Maine State Bar Association — online legal information pamphlets, legal forms, and news for attorneys and the public. Report broken links or send suggestions by contacting us. Maine Attorney Directory. An increase in value is also marital if it results from the investment of marital funds or property for example, payment of a mortgage with marital funds during the marriage , or the labor of one of both spouses during the marriage. Although these rules are clearly set out in Maine law, in practice they can be very difficult to apply, especially if one spouse owns a business or other asset to which the other contributed significant amounts of labor or money during the marriage.
If you have a complex property situation like this, you may need to consult an attorney for advice. Sometimes spouses can convert separate property into marital property, or vice versa. A spouse can change separate property into marital property by changing title from individual to joint ownership. Joint ownership of an asset in Maine creates a very strong presumption that the asset is marital property, and in the case of real estate, this presumption is almost impossible to disprove. A spouse who mixes other separate property with marital property—by depositing separate funds into a joint bank account, for example—may still be able to prove that the property is separate, but only by presenting clear proof that the spouse did not intend to make a gift to the marriage.
If the spouses entered into a premarital agreement, they may already have a list of which property is marital and which is separate, but if they failed to consider everything they might acquire, there may still be conflicts. After determining which property is marital property, the couple, or the court, will generally assign a monetary value to each item.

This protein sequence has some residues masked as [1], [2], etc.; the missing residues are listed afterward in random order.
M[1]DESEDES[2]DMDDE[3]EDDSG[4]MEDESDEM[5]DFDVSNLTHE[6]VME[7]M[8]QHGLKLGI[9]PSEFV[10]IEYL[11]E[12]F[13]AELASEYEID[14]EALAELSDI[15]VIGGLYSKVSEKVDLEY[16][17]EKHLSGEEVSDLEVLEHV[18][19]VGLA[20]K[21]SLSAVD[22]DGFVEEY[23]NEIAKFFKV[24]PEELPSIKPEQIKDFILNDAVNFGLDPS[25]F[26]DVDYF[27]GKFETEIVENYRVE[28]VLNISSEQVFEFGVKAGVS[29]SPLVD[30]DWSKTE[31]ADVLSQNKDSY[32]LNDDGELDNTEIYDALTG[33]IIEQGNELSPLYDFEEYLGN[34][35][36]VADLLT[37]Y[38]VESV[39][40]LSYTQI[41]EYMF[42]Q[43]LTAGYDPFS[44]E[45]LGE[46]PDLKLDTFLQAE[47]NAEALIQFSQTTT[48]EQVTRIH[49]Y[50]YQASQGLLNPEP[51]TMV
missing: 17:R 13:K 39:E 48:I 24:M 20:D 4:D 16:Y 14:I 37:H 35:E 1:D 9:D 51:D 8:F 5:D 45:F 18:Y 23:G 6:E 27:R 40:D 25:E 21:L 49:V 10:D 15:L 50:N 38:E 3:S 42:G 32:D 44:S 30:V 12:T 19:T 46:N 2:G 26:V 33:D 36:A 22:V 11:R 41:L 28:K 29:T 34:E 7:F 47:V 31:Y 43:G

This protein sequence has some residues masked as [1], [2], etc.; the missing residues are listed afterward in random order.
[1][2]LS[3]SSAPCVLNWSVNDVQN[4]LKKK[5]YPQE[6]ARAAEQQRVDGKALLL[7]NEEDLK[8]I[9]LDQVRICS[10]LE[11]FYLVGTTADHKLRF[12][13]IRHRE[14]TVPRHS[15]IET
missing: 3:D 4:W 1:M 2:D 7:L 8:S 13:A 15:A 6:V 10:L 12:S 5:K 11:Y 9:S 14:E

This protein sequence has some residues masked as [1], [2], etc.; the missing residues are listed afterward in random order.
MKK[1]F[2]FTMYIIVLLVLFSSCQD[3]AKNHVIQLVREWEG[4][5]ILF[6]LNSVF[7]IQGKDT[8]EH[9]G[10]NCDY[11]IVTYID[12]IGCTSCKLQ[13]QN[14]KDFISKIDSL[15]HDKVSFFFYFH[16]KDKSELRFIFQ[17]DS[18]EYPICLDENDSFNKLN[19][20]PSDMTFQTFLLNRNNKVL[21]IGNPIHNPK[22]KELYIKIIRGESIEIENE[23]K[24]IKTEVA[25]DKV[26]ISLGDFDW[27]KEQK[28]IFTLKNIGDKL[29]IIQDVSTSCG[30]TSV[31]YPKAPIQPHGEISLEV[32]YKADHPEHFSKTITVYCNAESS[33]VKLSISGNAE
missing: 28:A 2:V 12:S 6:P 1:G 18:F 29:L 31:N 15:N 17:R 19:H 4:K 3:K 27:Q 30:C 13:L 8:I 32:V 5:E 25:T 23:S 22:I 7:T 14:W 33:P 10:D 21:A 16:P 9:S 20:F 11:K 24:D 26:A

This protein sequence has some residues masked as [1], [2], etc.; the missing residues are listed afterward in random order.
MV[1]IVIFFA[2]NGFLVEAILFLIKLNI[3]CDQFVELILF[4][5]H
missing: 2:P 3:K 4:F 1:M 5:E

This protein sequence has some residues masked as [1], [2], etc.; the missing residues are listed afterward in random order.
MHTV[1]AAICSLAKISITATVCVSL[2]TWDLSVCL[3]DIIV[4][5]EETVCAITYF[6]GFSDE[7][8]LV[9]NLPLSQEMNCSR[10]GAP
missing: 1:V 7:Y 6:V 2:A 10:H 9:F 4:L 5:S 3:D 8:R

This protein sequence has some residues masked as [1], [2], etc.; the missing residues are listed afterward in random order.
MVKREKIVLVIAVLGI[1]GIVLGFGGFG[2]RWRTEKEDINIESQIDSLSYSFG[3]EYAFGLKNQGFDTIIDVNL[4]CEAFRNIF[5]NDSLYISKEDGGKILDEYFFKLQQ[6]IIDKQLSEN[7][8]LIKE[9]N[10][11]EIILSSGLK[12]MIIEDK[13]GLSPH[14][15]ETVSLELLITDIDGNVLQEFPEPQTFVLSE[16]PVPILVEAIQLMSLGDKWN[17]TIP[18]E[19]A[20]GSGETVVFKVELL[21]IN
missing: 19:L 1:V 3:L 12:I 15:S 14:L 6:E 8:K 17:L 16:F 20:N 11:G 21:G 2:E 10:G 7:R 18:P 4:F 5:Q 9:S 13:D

Couples who need help determining values can hire professional appraisers. Some financial assets, such as retirement accounts, can be very difficult to evaluate and may require the assistance of a financial professional, such as a C. Spouses can assign certain items of property to each spouse, possibly with an equalizing payment if one spouse gets substantially more than the other. They can also sell property and divide the proceeds, either equally or unequally. Others may keep investment property in hopes it will increase in value.
How to File a Divorce in Maine
The couple must also assign all debt accrued during the marriage, including mortgages, car loans, and credit card debts, to one of the spouses. A judge in Maine has very broad discretion in dividing marital property, and will not necessarily divide such property equally, or even close to equally. For example, a court will treat a jointly titled marital home as marital property, but if the home was paid for primarily with the separate funds of one spouse, the court may award that spouse a much higher percentage of the value.
A Maine judge will consider all relevant factors in deciding what kind of property division is fair, including the following:. The information provided on this site is not legal advice, does not constitute a lawyer referral service, and no attorney-client or confidential relationship is or will be formed by use of the site.
- The Four Options for Divorce in Maine.
- Find out how marital property (and debt) is divided in a Maine divorce case.;
- What you need to know about marital property in a divorce in Maine..
- Issues that may come up in a divorce?
- Maine Divorce Laws - Maine Divorce Source.